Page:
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Directed by  Kandarpa Baghar/ Reviewed by Antonio Rozich

Many people, especially in the West, feel that 21st century brought a monumental social change. Discrimination is dropping, basic human rights are finally being respected, etc. Yet, as we’re entering the 3rd decade, you don’t have to go outside your country to realize that’s not exactly true. Even with the Internet, when connecting and meeting other people is easier than ever, what we can describe as discrimination 101, still exists. It is discrimination 101 because it should be so obvious that it isn’t right. There aren’t any subtle plays behind the curtain; the injustice is as obvious as a flashlight in pitch black night. And yet, it exists.

So when a movie like Knowing Anamika by Kandarpa Baghar comes along, the topic might feel a bit out-of-date. Aren’t there already more than enough movies criticizing social injustice, discrimination, racism, and so on? But if that were true, then why does it fell that in this so-called “woken up” 21st century that many basic human rights are still thrown into mud? And in that case, movies like Knowing Anamika are more than necessary. Especially when a movie starts with one important topic and transforms it into an even bigger one.All in 10 minutes.

The movie gets straight to the point in the first 2 minutes.  Anamika is a young woman working in a sales company. Although diligent, Anamika experiences daily discrimination by her boss and a couple of other coworkers. Discrimination is based on Anamika’s gender, clothing style, but also race.

Faced with the daily struggle, Anamika manages to find the strength to stand up for herself, but not in a violent and disruptive manner. Instead of taking the route of destruction, Anamika, takes the route of development and progress to fight back.

And that’s exactly where the movie stands out. Instead of creating a character that fights back against injustice by bringing the supposed enemy down, Baghar creates a character who fights back by creating, not destroying.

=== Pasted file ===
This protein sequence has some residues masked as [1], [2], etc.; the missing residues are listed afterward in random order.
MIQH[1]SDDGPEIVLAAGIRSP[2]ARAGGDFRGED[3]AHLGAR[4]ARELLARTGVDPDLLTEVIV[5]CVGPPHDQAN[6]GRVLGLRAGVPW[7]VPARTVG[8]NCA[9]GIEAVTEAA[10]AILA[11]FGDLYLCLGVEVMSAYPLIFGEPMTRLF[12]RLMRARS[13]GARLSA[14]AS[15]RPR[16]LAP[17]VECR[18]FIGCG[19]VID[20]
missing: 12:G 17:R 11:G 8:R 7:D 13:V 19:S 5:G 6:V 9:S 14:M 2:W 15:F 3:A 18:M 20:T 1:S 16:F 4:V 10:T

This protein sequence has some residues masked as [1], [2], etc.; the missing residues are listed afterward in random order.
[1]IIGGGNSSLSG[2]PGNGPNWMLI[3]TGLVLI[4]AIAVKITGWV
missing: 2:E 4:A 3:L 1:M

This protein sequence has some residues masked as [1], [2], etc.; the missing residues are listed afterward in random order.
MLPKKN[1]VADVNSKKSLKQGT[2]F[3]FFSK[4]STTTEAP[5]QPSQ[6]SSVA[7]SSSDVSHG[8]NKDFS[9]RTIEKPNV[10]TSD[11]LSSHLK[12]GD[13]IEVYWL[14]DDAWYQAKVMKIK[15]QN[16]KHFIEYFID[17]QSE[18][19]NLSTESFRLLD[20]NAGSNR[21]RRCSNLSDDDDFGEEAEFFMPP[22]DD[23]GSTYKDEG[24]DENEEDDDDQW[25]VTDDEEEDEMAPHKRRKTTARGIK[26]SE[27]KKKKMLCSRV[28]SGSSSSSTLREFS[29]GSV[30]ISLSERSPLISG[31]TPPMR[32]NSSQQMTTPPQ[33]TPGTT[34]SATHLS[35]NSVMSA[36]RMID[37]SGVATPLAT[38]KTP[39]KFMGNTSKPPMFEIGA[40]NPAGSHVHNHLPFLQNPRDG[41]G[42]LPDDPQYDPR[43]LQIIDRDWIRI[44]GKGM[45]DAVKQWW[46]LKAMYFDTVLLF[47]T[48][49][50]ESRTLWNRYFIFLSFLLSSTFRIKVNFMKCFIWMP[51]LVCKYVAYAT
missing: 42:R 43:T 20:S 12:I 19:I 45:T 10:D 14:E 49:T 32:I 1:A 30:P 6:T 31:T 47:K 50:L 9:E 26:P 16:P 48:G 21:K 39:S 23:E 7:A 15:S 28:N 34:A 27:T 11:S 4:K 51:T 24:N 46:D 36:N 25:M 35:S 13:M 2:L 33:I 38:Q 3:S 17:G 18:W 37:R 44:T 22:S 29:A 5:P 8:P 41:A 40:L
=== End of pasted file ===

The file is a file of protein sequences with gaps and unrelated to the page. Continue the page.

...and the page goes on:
This message is scattered across the entire film and although it mainly focuses on Anamika’s career, the movie takes a step further. Anamika is the representative of the discriminated, but it shouldn’t be about her. More specifically, it shouldn’t be just about her. Because, although the viewer will feel good about Anamika fighting the injustice, the viewer shouldn’t forget it doesn’t stop there.

World is inheritably unfair, but it doesn’t have to be that way. Directly inspired by the great Mahatma Gandhi, Anamika isn’t afraid to be the change she wants to see in the world. She is kind, but she isn’t weak. She is successful, but she isn’t arrogant. People often forget how it truly doesn’t take much to contribute to a better world.

All it takes is an action, no matter how small. But most of us give up before even taking the first step. We discourage ourselves by saying it can’t be done or that it won’t make a difference. Who are we to have the power to change the world? But one action is all it takes.

And that action won’t just change the world; it will change you as well. Anamika, a young woman who suffers daily discrimination, starts as a weak person with not much to look forward to in her life. But as she takes the small actions to make her surrounding a better place, she becomes a better and more fulfilled human as well.

A single Anamika’s action starts a perpetual cycle of improvement and reward.It starts with her, moves to her career and finally expands to her surroundings. From Anamika to people that look down upon her and finally, people in general.

Yes, often than not, it’s hard to see the light at the end of the tunnel. But the light is only truly lost when you give up to the darkness. With that said, there might be an additional message in Knowing Anamika – message hidden in the more obvious one. Maybe to make a change, first the light must go out. Maybe, to illuminate the world, first we must face the darkness – both alone and together.


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